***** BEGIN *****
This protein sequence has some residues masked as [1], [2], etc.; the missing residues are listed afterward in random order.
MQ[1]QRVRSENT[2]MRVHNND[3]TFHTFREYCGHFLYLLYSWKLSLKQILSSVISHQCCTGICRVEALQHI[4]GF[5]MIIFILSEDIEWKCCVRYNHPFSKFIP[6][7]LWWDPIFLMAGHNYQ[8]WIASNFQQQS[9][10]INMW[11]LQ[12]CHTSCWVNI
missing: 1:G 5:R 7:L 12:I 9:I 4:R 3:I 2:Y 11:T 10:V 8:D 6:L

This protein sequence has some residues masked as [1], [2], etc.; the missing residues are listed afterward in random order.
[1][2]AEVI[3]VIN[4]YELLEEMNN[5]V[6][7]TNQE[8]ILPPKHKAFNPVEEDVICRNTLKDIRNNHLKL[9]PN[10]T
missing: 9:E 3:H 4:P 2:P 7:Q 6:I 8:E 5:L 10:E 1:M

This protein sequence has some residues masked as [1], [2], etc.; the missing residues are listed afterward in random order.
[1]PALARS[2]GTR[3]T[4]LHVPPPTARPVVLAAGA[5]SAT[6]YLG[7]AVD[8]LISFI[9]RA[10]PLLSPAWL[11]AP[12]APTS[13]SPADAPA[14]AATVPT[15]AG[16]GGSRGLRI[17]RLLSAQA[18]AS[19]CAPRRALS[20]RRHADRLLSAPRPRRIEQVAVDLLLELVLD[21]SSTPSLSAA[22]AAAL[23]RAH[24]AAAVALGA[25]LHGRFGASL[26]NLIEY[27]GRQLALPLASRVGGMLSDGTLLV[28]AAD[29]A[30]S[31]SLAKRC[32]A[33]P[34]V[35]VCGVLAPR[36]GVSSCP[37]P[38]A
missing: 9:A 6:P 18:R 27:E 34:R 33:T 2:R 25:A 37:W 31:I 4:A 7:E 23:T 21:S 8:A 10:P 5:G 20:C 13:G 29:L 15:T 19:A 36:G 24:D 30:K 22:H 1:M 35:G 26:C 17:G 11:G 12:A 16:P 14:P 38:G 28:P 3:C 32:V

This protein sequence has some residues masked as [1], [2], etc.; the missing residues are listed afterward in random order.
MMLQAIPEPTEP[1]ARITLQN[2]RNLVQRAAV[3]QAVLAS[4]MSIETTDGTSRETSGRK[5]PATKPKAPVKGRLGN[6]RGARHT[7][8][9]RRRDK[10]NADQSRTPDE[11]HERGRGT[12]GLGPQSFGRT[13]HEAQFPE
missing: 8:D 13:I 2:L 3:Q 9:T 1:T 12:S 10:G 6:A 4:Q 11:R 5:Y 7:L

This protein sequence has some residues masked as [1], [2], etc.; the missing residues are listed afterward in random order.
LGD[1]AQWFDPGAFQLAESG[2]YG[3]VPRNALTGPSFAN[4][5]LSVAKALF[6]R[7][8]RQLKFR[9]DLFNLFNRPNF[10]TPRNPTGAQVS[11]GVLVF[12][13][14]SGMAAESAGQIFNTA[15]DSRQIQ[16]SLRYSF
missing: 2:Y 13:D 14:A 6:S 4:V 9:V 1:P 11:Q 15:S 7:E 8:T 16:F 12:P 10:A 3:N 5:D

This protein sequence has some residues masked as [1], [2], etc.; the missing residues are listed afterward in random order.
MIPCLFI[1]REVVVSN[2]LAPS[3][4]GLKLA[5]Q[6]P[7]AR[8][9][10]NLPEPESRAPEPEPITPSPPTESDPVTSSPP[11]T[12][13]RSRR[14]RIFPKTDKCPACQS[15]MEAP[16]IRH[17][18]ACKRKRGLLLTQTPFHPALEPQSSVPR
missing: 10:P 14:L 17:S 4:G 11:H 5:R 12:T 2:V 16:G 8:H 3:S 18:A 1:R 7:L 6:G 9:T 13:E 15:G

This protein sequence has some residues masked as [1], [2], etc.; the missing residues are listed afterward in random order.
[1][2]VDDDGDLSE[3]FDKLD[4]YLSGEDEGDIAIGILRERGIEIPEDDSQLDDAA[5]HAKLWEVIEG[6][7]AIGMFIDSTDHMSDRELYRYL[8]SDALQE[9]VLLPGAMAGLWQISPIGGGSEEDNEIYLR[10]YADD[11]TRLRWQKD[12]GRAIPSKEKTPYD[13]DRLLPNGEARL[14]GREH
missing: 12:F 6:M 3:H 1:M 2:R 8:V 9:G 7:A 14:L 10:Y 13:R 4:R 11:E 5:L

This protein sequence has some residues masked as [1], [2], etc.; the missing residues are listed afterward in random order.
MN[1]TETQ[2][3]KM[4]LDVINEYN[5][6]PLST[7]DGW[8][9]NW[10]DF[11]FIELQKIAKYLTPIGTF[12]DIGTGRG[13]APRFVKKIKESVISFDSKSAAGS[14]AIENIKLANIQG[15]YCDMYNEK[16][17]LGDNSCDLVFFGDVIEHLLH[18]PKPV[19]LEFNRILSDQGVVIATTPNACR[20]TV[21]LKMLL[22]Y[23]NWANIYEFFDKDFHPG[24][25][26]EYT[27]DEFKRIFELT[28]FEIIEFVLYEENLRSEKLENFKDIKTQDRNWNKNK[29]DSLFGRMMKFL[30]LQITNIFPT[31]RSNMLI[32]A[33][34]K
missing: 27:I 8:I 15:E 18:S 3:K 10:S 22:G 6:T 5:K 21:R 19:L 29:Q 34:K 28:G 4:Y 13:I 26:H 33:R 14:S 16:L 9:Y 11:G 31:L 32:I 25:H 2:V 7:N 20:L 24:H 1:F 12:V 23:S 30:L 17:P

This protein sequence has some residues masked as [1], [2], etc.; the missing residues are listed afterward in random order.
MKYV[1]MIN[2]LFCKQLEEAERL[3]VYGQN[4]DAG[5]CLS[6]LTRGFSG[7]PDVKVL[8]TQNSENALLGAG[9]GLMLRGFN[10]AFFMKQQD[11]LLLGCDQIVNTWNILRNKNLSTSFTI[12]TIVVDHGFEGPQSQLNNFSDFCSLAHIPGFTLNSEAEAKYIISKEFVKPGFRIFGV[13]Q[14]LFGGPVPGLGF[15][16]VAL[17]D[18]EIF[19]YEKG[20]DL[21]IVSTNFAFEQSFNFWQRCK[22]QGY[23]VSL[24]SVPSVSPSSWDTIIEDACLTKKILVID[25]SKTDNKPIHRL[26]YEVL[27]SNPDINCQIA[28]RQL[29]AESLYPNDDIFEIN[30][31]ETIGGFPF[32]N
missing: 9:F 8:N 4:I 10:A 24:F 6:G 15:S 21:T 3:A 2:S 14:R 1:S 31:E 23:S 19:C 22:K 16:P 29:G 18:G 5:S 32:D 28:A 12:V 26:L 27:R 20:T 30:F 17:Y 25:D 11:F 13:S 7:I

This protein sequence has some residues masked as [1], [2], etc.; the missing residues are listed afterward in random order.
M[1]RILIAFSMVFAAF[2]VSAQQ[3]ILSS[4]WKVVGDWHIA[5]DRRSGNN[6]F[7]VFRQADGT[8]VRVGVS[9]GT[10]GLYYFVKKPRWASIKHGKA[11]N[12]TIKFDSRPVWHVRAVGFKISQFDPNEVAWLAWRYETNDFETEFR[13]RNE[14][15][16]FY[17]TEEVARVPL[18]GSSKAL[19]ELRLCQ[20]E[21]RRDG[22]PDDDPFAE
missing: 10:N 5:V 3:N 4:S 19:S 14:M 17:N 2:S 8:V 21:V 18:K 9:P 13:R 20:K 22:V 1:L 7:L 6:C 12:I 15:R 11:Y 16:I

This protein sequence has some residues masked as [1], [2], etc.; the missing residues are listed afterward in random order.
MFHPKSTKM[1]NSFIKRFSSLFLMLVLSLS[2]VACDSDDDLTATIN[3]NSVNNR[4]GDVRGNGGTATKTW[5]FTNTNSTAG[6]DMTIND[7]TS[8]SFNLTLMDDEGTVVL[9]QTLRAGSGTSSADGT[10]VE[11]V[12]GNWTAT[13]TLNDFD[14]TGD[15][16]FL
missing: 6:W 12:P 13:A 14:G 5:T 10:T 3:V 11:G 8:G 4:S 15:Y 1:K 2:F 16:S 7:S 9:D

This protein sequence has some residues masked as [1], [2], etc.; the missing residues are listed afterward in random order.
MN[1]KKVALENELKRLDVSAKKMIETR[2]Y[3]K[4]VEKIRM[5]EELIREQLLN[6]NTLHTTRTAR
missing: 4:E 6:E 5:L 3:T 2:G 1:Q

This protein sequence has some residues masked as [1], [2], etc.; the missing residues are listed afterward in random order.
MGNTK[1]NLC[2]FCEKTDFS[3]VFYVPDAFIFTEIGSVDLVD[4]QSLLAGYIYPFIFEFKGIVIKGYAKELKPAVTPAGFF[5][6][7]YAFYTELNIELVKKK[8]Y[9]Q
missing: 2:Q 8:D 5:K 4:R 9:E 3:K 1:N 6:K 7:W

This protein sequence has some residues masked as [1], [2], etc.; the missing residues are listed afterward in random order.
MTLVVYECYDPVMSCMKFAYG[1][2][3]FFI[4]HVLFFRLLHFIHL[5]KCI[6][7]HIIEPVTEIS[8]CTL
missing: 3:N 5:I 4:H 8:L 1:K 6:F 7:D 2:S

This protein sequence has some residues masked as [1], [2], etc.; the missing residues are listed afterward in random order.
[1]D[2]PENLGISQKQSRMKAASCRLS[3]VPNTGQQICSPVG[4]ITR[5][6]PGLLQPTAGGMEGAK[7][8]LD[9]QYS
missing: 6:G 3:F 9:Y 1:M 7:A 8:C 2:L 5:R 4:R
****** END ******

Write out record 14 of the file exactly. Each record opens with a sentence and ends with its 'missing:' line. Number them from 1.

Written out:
This protein sequence has some residues masked as [1], [2], etc.; the missing residues are listed afterward in random order.
MTLVVYECYDPVMSCMKFAYG[1][2][3]FFI[4]HVLFFRLLHFIHL[5]KCI[6][7]HIIEPVTEIS[8]CTL
missing: 3:N 5:I 4:H 8:L 1:K 6:F 7:D 2:S